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1.  Induction of Epstein-Barr Virus Latent Membrane Protein 1 by a Lytic Transactivator Rta 
Journal of Virology  2004;78(23):13028-13036.
Latent membrane protein 1 (LMP1) of Epstein-Barr virus (EBV) is a transforming protein that affects multiple cell signaling pathways and contributes to EBV-associated oncogenesis. LMP1 can be expressed in some states of EBV latency, and significant induction of full-length LMP1 is also observed frequently during virus reactivation into the lytic cycle. It is still unknown how LMP1 expression is regulated during the lytic stage and whether any EBV lytic protein is involved in the induction of LMP1. In this study, we first identified that LMP1 expression is associated with the spontaneous virus reactivation in EBV-infected 293 cells and that its expression is a downstream event of the lytic cycle. We further found that LMP1 can be induced by ectopic expression of Rta, an EBV immediate-early lytic protein. The Rta-mediated LMP1 induction is independent of another immediate-early protein, Zta. Northern blotting and reverse transcription-PCR analysis revealed that Rta upregulates LMP1 at the RNA level. Reporter gene assays further demonstrated that Rta activates both the proximal and distal promoters of the LMP1 gene in EBV-negative cells. Both the amino and carboxyl termini of the Rta protein are required for the induction of LMP1. In addition, Rta transactivates LMP1 not only in epithelial cells but also in B-lymphoid cells. This study reveals a new mechanism to upregulate LMP1 expression, expanding the knowledge of LMP1 regulation in the EBV life cycle. Considering an equivalent case of Kaposi's sarcoma-associated herpesvirus, induction of a transforming membrane protein by a key lytic transactivator during virus reactivation is likely to be a conserved event for gammaherpesviruses.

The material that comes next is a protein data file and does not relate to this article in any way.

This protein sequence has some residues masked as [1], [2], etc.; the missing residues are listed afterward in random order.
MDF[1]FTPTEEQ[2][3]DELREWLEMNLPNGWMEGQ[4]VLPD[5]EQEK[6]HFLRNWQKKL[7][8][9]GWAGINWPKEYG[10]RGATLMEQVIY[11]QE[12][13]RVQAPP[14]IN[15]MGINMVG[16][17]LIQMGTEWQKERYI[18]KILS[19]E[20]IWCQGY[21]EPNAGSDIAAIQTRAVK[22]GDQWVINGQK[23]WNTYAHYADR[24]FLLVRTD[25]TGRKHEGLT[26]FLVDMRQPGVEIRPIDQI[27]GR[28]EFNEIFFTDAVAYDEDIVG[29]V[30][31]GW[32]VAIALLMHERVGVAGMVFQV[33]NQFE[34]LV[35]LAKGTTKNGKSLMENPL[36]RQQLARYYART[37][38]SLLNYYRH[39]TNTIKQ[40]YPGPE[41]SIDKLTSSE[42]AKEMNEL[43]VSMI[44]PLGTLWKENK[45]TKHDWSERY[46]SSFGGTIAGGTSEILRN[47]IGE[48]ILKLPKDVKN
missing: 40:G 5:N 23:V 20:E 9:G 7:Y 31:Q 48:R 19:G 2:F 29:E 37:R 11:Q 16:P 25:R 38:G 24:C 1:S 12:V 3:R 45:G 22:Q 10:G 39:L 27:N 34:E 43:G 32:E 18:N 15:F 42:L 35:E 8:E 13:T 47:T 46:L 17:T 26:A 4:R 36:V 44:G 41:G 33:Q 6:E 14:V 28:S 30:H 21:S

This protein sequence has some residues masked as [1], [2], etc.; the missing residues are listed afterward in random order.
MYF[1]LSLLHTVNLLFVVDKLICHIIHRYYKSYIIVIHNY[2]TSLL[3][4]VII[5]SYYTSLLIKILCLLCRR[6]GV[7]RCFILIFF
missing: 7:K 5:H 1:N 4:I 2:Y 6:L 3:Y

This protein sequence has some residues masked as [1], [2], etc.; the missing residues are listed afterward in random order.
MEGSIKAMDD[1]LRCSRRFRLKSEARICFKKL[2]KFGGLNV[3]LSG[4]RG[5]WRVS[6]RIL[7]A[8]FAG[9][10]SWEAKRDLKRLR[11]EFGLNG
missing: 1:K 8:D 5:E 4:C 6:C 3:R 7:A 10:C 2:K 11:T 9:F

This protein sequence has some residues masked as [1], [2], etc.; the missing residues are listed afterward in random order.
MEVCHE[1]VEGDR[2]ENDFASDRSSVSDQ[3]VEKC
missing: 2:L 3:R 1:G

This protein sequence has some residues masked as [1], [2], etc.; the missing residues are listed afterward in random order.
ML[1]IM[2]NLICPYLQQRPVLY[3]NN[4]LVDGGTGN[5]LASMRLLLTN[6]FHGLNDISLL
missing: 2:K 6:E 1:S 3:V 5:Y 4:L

PMCID: PMC525024  PMID: 15542654

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